I recently got cc’d on an email from Sean in response to this article wherein he explains why comparing Bush to Hitler is absurd, and I’d like to share it with you folks. (Sean, if you want to use this yourself or something, let me know and I’ll take it down.) I really enjoyed hearing such a rational argument in these days of fury and spittle, and hopefully the rest of you will enjoy it as well.
I don’t like it when people use certain kinds of arguments to support their cause, regardless of my feelings about the cause itself. Doing things “for the sake of the children,” for instance. Comparing a world leader to Hitler almost always falls into that category. I didn’t think the Saddam-Hitler comparisons were fair, and I certainly don’t think Bush-Hitler comparisons are either.
This piece is dishonest. Not because the analogies it makes and the parallels it draws are wrong, per se, but they’re dishonest all the same. The reason the name of Hitler is synonymous with “evil” or “worst person ever” isn’t because he lost the popular vote in Germany, or because he exploited a national tragedy to consolidate power, or even because he attacked other countries with only flimsy pretexts. Hitler is a symbol of evil because of his racial programs, because of concentration camps, because of the Holocaust. Unless someone is alleging that what George Bush is doing is even remotely similar to that part of the Hitler story, the comparison is unfair. To paraphrase Samuel L. Jackson, “What Bush and Hitler did ain’t in the same ballpark. Ain’t even the same fucking sport!”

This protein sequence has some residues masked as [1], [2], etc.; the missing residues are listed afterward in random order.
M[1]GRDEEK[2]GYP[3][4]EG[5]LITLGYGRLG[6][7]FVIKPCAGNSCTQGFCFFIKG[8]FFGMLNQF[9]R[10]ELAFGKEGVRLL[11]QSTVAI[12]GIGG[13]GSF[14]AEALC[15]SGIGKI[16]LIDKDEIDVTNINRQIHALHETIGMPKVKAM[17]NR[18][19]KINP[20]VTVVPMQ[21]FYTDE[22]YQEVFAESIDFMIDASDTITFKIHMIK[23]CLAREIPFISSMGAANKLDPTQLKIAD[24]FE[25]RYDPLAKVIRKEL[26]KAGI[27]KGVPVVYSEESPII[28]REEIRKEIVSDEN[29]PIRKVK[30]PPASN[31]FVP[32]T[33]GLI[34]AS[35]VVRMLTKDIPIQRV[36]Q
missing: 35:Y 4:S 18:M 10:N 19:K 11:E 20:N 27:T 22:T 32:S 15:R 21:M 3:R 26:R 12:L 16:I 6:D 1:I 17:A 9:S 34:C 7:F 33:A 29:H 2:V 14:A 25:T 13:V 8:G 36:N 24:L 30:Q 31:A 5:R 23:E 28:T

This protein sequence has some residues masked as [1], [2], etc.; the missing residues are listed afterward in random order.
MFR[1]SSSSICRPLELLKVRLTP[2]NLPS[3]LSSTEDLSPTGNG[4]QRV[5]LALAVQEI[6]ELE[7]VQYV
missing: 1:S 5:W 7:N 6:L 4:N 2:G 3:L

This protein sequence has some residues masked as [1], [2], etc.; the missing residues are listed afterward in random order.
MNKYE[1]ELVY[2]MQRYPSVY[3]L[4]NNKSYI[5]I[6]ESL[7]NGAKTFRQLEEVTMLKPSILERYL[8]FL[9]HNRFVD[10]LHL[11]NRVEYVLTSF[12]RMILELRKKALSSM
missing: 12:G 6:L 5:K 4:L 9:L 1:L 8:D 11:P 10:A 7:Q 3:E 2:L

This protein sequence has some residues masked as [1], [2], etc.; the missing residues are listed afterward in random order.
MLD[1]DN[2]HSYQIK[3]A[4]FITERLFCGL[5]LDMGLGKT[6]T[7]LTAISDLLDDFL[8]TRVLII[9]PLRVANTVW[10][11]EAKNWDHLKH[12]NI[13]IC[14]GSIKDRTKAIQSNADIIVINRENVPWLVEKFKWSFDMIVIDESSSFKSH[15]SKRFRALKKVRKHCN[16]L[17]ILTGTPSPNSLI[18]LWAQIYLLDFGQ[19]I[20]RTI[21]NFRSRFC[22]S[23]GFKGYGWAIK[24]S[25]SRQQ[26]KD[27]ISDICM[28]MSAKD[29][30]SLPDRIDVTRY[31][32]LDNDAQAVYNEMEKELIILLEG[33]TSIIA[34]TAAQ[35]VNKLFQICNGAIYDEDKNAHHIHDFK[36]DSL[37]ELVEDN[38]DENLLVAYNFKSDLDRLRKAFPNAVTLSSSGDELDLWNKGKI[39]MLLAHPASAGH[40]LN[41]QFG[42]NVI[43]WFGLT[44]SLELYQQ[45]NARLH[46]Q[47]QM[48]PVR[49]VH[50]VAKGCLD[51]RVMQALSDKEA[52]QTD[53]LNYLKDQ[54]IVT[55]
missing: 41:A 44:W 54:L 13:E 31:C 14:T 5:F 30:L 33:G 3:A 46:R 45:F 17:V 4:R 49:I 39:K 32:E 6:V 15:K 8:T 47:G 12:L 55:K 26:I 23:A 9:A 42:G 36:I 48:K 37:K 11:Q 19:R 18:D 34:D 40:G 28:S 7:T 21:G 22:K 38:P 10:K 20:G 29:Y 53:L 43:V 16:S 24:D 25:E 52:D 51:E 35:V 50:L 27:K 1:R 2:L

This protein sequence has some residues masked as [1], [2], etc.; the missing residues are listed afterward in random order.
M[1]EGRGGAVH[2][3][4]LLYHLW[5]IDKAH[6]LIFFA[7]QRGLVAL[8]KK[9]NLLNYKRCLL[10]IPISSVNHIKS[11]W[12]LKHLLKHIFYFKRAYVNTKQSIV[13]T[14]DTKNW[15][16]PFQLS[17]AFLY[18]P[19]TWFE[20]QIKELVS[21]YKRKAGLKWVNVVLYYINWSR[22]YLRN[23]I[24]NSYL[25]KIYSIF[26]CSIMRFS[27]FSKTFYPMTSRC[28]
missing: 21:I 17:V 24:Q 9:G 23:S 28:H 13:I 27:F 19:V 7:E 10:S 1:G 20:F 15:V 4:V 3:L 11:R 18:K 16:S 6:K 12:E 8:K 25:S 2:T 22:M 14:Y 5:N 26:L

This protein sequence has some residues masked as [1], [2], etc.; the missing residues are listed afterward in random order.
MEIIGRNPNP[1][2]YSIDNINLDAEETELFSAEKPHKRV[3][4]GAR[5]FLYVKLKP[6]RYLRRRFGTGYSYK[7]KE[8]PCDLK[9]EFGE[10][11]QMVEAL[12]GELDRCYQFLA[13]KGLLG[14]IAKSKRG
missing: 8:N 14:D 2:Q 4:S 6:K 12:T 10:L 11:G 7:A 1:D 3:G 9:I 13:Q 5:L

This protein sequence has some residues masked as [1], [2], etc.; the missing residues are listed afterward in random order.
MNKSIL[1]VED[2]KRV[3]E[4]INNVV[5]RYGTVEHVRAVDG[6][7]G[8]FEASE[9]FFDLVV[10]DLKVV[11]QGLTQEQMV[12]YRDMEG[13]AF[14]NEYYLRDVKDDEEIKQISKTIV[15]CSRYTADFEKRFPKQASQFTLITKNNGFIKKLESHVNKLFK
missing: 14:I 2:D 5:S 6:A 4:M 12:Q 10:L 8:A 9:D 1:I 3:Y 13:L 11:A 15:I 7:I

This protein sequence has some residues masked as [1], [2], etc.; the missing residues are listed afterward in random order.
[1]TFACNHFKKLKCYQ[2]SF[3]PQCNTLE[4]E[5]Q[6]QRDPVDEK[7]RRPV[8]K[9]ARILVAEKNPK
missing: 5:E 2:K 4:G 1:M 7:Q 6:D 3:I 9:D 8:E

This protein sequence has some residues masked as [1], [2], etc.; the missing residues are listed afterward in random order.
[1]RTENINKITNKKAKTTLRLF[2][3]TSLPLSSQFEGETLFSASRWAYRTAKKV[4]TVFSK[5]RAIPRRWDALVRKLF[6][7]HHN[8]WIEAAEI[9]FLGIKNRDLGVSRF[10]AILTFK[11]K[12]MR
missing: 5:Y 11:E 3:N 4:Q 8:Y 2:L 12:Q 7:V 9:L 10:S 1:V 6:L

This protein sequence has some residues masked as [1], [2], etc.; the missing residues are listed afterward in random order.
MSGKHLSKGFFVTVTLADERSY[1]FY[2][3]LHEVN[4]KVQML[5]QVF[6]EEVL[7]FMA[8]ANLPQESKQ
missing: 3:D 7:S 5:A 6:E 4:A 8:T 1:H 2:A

Bush stole an election using his brother and a questionably ethical Supreme Court; Hitler stole an election using street gangs and assassinations, including that of the Austrian prime minister. (to be fair, Bush would probably try to have Saddam assassinated if it were feasible) Also, Hitler murdered 6 million people and Bush… didn’t.
This article is not even especially accurate. For one, the phrase “people of Middle Eastern descent” is used a lot, often without a lot of factual justification. (Yes, it’s clever how he uses the phrase to refer to Jews, not Muslims like we readers expect) I’m not a WW2 expert, but I don’t think that the firebombing of Reichstag, or issues about terrorists were used as excuses for the Anschluss. The immediate pretext for the takeover came from the banning of the country’s Nazi Party. It certainly was motivated by Austria’s resources, in the same way the invasion of Czechoslovakia was – Hitler made analogies to the “German automobile” working with the “Austrian chassis” in letters – but I don’t agree that anti-terrorism measures were the reasons presented for the action.
Neville Chamberlain’s “Peace in our time” quote refers to Hitler’s invasion of Czechoslovakia, not Austria. I’ve heard this very same quote used to justify why the US needs to stop appeasing Saddam and invade Iraq.
The Bush-Hitler comparison is unduly prejudicial. Regardless, it’s never really going to be useful to compare someone to Hitler, or Stalin, just because they’re such extreme cases. If you aren’t already anti-war/anti-Bush, this article isn’t going to change anyone’s mind. Even if you are, this kind of rhetoric can provoke a rabid anti-war type like myself to actually defend Bush.
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